Before I go on, some links:

Knowing is Half the Podcast (newer episodes)

Knowing is Half the Podcast (older episode archive)

Preppies of the Apocalypse: "Skeletons in the Closet" Episode Review

The 10 Most Bizarre
G.I. Joe: A Real American Hero Episodes

G.I. Joe: A Real American Hero
: The Five Most Insane Episodes

Read more... )
maeve_of_winter: (Default)
 Some fans complain about certains cliches, calling them overdone, annoying, or simply a sign of bad writing. And yet, I still have a few I simply adore and will never get tired of, and I'm sure many others have their own favorites.

Harry Potter

- Draco is suddenly a ~misunderstood and sensitive~ soul, often with a tragic past and/or an abusive background. The realization of who Draco "really is" is the catalyst for Draco to be invited to join the Light/Order of the Phoenix/Dumbledore's Army and/or for Ron, Hermione and Harry to befriend him.

- Draco's eyes are now "silver" rather than their canon gray.

- Draco is part veela, or entirely a male veela.

The Lord of the Rings

- Legolas is revealed to have a dark secret of a tragic past that is revealed to the other Walkers during the question to destroy the one ring.

- Legolas gets hurt and then has to hide his injuries from the group because he doesn't want to delay the mission.

Criminal Minds

- Reid is revealed to have a dark/tragic past (noticing a pattern here?) that is revealed to the team through a case.

- Reid's dad resurfaces, and Reid or other gets to tell him off in epic fashion.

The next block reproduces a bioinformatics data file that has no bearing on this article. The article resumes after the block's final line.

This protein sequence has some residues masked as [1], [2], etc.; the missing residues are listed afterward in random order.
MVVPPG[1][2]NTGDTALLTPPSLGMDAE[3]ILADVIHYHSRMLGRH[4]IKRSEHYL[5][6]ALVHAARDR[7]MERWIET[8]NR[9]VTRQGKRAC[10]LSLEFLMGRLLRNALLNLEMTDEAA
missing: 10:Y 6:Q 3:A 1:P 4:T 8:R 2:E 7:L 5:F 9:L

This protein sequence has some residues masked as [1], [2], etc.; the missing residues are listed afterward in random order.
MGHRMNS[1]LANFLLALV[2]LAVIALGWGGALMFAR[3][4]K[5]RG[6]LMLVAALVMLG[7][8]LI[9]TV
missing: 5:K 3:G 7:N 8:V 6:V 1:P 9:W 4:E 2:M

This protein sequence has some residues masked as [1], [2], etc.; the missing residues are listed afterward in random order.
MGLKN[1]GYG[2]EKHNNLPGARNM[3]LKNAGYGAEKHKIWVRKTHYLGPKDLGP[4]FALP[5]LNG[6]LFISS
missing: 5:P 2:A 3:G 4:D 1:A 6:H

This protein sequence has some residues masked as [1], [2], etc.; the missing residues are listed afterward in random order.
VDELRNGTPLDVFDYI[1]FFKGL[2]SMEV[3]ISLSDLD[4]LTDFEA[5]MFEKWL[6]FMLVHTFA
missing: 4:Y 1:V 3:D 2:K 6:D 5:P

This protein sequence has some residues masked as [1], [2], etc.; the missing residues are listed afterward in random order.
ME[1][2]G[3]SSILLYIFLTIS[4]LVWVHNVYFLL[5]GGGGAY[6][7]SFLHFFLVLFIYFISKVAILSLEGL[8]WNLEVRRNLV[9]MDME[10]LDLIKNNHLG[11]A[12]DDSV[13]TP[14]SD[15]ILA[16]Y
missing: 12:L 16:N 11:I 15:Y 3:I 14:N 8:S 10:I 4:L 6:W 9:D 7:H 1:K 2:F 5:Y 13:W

That's me. Does anyone else have some favorite fanfic cliches?
maeve_of_winter: (Default)
As Yuletide is set to begin later this week, what are you planning on nominating? What are you hoping to see nominated? What characters and pairings do you want to write, and what characters and pairings do you want to see written?

Personally, I want to geek out with people over Trixie Belden, and I also am interested in seeing what happens with comics this year. What about you?
maeve_of_winter: (Default)

1) At the end of the movie, Harley Quinn is reading some racy romance novel-- a harlequin romance novel.

2) I still love the scene when Batman rescues Harley from the water-- but what in the world was up with Bat's CPR methods? It doesn't look like rescue breathing-- it just looks like he was kissing her. The camera angle created some obscurity, though, so I can't help but wonder if Harley took a page from The Sandlot and pulled him into a kiss just for the lulz.

3) The chemical wedding scene was beautifully shot and had an excellent song with a unique arrangement-- "Gangsta" by Kehlani, Suicide Squad OST-- to accompany it. The music can also be heard in an earlier scene, where Joker is surrounded by knives.

maeve_of_winter: (Default)
 Let's be clear: the script definitely had some questionable dialogue choices. But honestly, in terms of plot, I really don't think this movie is any weaker than Thor or The Avengers. In fact, the more familiar you are with Amanda Waller's character, the more the plot makes sense.

Read more... )
maeve_of_winter: (Default)
 I walked into this movie not expecting to like it very much, so I was surprised to find the movie fun and engaging, though certainly not flawless.

To begin, here are two of my favorite Harley moments from the Batman cartoon, both from "Harley's Holiday."

Harley's day out.

Harley's return to Arkham.

Read more... )


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Maeve of Winter

August 2017